But on top of that, this takes the power out of the hands of the legislature to approve casinos or any new form of gambling in the state. Is that something we really want to put in our constitution?

Gambling and casinos are like any other business - they provide a service that people obviously want to take part in. Why should one particular form of business be inserted into the constitution as a special case requiring a vote? Should the entire state vote on every new Starbucks? How about every new car dealership?

So while this sounds like a good plan when they say, "let the local people decide," it is much more than that. It nearly eliminates the possibility of any new casinos or gaming of any kind in Michigan.

Both Governor Granholm and House Speaker Rick Johnson have jointly come out in opposition to Proposal 1. Even though we here at GR Pundit don't put much stock in our politicians - from either side of the aisle - it makes us take notice when a joint opposition is announced.

For these reasons, we at GR Pundit have decided to vote NO on Michigan's Proposal 1.

Tuesday, October 12, 2004

Call to Misguided Renewal

Yesterday, Mayor Heartwell as well as other local politicians and clergy held a rally to overcome poverty. The rally was sponsored by an organization called West Michigan Call to Renewal, which is part of a larger nation-wide Call to Renewal organization.

Notwithstanding the fact that here at GR Pundit we're having a tough time remembering the last time a rally solved the world's problems, we wondered exactly what this organization's goals are.

We found on their website, as part of their mission statement, a typical explanation of what they look for:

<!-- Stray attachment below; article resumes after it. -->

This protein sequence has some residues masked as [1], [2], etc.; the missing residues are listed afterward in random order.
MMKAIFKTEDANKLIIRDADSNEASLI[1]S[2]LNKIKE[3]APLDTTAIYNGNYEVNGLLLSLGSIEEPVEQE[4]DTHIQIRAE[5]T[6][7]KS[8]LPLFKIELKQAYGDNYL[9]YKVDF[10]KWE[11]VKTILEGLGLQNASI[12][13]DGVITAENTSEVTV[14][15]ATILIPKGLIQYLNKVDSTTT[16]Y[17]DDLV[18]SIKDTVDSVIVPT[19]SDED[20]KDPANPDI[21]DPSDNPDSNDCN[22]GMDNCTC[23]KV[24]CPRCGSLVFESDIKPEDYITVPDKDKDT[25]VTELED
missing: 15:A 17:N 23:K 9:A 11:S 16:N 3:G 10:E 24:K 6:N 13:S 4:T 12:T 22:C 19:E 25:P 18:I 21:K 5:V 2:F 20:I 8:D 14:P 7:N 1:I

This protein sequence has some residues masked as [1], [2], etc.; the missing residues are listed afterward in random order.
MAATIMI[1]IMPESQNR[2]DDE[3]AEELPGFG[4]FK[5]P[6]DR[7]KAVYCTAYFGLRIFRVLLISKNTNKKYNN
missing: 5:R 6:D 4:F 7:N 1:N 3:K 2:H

We believe the American people are disgusted with politics as usual and hungry for political vision with spiritual values that transcends the old and failed categories that still imprison public discourse and stifle our creativity. The religious community should help lead that discussion and action toward new political and economic alternatives.

They are attempting to throw off the old political labels and look for a third way in using government to achieve their means. Which is exactly where they end up being like any other social favors organization. They pay lots of lip service to finding that "third way" to ending poverty, but they end up supporting the same partisan positions that end up bloating government, raising taxes, doling out money, and ultimately harming people more in the long run.

Their mistake is in thinking that government is the source of economic renewal and improvement - in thinking that government is the ultimate economic uplifter and equalizer. They err greatly on this front. Didn't the so-called war on poverty demonstrate to these people that this isn't the way to help people?

A few examples of the programs they want people to advocate for are listed on their web site:

  • "Reform" of estate tax - no repeal
  • Increased "No Child Left Behind" funding
  • Expansion of the Earned Income Tax Credit (backdoor wealth redistribution)
  • Healthcare socialization
  • Living wage laws

    Hmm. Doesn't sound more than a thinly-veiled arm of the political left in America.

    More government won't solve the problem of poverty. The article from yesterday's Press points to some facts about the local economy: